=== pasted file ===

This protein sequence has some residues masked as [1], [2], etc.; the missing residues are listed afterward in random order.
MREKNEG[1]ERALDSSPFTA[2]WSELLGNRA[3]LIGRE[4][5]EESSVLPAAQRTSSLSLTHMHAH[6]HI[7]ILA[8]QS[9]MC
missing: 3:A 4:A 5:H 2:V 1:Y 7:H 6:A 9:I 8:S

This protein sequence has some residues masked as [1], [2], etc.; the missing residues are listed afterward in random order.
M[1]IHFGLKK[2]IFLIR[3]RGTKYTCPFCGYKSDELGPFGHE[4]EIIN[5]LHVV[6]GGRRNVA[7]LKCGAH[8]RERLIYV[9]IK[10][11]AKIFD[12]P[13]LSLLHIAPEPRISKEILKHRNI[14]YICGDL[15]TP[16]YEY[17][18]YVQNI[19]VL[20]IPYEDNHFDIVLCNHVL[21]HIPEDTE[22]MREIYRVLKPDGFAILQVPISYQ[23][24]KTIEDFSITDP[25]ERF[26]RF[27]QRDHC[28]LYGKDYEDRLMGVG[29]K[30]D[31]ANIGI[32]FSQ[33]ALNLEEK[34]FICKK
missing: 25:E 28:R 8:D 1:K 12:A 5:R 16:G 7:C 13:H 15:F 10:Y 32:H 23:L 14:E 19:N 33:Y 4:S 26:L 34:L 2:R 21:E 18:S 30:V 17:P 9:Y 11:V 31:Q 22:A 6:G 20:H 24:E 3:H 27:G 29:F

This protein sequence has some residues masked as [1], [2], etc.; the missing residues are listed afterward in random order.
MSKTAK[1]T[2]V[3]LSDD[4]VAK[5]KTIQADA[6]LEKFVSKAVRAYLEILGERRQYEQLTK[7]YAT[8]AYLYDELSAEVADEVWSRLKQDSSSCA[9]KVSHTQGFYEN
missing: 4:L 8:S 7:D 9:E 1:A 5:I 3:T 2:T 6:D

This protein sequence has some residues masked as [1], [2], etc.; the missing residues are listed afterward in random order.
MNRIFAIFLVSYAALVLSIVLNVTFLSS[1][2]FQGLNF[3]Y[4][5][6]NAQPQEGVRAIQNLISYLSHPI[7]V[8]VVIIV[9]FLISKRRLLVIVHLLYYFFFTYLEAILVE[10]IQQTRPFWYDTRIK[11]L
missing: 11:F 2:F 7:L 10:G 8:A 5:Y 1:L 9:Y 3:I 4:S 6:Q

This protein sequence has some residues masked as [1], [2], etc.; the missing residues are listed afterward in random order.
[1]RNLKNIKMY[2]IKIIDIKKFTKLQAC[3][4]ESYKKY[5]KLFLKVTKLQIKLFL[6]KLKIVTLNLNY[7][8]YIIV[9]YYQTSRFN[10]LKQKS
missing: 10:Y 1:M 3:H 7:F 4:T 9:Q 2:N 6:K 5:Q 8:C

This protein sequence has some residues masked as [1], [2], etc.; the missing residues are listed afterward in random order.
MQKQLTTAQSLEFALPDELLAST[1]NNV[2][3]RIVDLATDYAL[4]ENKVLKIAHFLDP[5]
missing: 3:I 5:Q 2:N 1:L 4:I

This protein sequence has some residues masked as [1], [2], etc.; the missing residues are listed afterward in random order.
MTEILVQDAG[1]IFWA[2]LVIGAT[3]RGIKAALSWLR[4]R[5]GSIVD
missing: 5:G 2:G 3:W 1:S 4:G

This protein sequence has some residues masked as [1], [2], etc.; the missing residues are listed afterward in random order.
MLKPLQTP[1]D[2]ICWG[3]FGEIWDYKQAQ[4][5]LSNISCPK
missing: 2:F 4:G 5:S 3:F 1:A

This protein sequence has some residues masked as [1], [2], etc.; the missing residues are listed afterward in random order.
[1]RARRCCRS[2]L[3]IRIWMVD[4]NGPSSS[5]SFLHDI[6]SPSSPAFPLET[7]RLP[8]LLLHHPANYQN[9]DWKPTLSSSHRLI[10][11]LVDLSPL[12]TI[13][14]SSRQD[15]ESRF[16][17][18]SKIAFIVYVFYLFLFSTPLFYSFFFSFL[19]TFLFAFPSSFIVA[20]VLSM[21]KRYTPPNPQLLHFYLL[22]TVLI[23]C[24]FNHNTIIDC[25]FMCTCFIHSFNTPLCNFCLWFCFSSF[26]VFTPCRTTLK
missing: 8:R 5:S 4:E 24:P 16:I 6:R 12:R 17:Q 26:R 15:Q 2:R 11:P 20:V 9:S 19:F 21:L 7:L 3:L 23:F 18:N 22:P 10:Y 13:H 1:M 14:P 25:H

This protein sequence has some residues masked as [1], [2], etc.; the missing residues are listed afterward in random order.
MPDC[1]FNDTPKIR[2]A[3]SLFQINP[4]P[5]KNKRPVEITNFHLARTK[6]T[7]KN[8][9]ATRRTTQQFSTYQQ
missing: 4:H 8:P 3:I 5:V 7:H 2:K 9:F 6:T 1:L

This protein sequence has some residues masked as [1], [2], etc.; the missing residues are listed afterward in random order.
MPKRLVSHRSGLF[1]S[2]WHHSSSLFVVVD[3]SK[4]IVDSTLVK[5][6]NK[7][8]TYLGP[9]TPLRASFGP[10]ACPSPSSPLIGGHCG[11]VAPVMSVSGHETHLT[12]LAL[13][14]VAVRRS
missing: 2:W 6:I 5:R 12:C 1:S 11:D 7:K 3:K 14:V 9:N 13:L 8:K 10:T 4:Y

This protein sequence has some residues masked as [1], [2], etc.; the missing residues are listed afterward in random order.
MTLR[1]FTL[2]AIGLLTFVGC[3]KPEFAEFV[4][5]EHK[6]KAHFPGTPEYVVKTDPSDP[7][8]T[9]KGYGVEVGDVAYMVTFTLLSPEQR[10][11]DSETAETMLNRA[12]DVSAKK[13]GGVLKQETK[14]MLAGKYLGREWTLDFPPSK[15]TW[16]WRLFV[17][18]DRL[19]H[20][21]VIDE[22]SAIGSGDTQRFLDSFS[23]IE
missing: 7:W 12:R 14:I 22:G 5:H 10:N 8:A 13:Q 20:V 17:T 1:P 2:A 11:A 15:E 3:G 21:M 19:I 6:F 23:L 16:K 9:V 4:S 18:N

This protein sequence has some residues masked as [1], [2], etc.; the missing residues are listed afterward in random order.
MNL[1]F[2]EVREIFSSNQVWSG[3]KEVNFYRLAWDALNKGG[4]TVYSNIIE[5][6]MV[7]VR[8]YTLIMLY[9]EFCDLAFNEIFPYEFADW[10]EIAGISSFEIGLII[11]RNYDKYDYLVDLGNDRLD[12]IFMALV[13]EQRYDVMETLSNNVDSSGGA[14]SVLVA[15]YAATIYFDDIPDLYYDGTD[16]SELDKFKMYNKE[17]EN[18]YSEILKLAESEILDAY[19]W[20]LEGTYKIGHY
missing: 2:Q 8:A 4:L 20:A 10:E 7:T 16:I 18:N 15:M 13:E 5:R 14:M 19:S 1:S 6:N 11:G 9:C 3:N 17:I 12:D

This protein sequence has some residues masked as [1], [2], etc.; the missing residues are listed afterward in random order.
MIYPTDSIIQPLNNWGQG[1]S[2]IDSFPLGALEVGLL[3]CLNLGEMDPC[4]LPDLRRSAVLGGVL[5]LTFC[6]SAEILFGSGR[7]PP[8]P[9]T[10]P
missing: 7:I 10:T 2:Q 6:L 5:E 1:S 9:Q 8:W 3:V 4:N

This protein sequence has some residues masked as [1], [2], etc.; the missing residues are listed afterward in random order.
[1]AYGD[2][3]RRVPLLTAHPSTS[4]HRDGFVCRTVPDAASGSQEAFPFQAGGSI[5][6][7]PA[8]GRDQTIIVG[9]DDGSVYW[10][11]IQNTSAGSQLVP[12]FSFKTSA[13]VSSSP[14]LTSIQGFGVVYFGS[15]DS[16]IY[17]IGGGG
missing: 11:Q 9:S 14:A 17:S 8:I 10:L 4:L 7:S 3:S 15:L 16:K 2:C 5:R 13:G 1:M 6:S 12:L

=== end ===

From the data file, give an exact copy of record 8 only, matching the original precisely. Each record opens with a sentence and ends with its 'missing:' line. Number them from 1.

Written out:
This protein sequence has some residues masked as [1], [2], etc.; the missing residues are listed afterward in random order.
MLKPLQTP[1]D[2]ICWG[3]FGEIWDYKQAQ[4][5]LSNISCPK
missing: 2:F 4:G 5:S 3:F 1:A